Monday, October 24, 2011

NaNoWriMo, World Fantasy, and The Art of Passive Rejection

I keep forgetting this isn't the last day of the month, because it is as far as I'm concerned. The next week is going to be eaten up by travel and family and my first World Fantasy Convention. (YES!) So everything that needs to get done before NaNoWriMo must get done today.

If you're looking for my NaNo profile it's follyblaine. The ability to add writing buddies should be reinstated soon, according to their site.

By the way, if you're an opportunistic burglar excited at the prospect of my travel, don't bother casing the joint. My husband will be holding down the fort with tar and feathers and other old fashioned defensive weaponry. Like moats. And fierce Amazonian women. On catapults. Or stilts.

We're still working out the logistics.

So over the weekend I got a few things done. I ripped some CDs, because apparently I still buy physical music, and loaded up my iPod with lossless tunes. I put together a scene for a workshop I'm attending in a couple of weeks. And I figured out I'd been rejected by a market by seeing their most recent publication and using mad deductive reasoning to deduce my story wasn't included.

Surprise, I have a comment about that. It just seems reasonable, not to mention respectful, to let your submitters know when their stories are no longer under consideration. I'm not even requesting feedback on why the story was rejected--I understand the reasons aren't always easy to qualify--just a simple form letter and I'm on my way. It doesn't even have to include my name.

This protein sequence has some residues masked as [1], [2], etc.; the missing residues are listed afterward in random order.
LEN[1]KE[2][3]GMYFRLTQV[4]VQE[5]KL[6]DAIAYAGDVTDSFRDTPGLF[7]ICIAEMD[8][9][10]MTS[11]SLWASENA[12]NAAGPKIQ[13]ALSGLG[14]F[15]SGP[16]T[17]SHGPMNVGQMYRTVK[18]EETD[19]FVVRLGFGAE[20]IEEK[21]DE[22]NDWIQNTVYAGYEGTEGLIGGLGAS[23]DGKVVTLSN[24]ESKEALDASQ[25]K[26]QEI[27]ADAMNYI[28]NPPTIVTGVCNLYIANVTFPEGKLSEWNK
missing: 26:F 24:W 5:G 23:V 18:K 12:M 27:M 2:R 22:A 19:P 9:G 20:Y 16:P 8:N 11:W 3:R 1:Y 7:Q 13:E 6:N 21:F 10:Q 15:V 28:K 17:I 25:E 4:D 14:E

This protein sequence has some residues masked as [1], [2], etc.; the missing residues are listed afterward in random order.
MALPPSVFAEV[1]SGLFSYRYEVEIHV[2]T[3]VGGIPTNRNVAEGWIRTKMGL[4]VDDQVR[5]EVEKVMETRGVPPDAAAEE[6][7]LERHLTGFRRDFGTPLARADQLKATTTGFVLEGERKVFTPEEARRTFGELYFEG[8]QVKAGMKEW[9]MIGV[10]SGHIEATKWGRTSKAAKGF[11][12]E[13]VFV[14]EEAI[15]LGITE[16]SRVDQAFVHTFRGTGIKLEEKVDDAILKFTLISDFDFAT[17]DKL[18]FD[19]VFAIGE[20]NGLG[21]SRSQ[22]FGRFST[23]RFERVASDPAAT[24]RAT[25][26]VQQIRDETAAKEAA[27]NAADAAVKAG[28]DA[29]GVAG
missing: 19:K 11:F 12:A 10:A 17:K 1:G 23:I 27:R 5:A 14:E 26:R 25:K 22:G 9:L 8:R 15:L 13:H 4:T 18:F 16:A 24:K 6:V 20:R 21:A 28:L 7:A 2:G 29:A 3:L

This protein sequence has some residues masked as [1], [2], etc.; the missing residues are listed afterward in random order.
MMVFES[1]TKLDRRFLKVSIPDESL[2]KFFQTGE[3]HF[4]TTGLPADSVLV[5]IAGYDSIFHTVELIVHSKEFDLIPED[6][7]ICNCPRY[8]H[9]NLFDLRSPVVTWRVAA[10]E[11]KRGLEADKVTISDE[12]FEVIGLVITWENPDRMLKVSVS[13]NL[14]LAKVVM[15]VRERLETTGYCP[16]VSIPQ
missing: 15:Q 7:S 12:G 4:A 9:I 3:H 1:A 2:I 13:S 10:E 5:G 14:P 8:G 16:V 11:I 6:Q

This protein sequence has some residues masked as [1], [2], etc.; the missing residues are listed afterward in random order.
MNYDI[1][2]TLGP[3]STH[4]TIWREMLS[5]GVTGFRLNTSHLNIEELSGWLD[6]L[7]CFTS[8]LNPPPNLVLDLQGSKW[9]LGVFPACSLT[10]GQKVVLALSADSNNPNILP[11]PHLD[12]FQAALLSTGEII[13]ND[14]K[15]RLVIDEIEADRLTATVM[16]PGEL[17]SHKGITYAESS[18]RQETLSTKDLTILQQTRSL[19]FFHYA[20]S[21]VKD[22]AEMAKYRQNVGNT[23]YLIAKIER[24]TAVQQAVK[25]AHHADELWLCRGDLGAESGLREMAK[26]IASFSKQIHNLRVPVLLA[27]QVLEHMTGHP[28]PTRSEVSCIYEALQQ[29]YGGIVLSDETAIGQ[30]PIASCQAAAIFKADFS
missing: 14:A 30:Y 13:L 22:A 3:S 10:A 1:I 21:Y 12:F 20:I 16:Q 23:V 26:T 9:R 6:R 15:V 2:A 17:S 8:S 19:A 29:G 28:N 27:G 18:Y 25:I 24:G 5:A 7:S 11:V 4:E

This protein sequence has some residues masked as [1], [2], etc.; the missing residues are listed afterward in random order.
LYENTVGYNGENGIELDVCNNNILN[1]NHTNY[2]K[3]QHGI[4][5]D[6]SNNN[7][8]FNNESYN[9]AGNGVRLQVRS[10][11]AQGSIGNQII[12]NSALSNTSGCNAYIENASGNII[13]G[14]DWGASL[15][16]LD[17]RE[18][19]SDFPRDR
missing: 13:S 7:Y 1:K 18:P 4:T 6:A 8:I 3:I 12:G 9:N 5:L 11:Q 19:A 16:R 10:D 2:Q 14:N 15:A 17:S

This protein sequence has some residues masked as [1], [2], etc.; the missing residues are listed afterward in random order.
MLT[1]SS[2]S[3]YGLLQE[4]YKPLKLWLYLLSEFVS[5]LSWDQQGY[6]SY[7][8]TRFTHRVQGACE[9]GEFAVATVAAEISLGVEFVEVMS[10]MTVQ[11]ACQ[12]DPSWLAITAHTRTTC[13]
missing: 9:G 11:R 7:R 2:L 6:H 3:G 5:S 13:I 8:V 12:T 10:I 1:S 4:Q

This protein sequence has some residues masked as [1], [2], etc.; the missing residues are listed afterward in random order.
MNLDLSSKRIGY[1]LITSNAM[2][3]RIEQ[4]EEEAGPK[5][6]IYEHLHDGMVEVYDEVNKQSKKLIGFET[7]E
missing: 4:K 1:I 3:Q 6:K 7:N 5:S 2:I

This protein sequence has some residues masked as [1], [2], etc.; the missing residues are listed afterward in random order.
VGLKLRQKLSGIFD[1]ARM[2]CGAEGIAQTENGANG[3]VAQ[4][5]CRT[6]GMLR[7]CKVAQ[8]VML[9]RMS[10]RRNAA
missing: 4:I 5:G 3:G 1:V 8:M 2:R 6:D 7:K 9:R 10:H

If we're even going to pretend that what we do is a business, then a certain level of communication should be expected. If you are accepting submissions and I know my work is in a queue, and you do not accept simultaneous submissions (so I'm locked into your system), the least you could do is let me know when my story is free to circulate.

By choosing the passive option of not telling a submitter their story has been rejected, a market robs the submitter of time. And time is huge, when it can take anywhere from 6 weeks to 6 months to 4 years to hear back on a story.

It's not even a big enough deal to make me angry. Just makes me think twice before I submit to that market again.

So I took the story and revised it a bit -- I think it's stronger now, so that's a benefit -- and sent it out. This one may have trouble finding a home, but I believe in it and I think someday when you get to read it, it will have been worth the wait.

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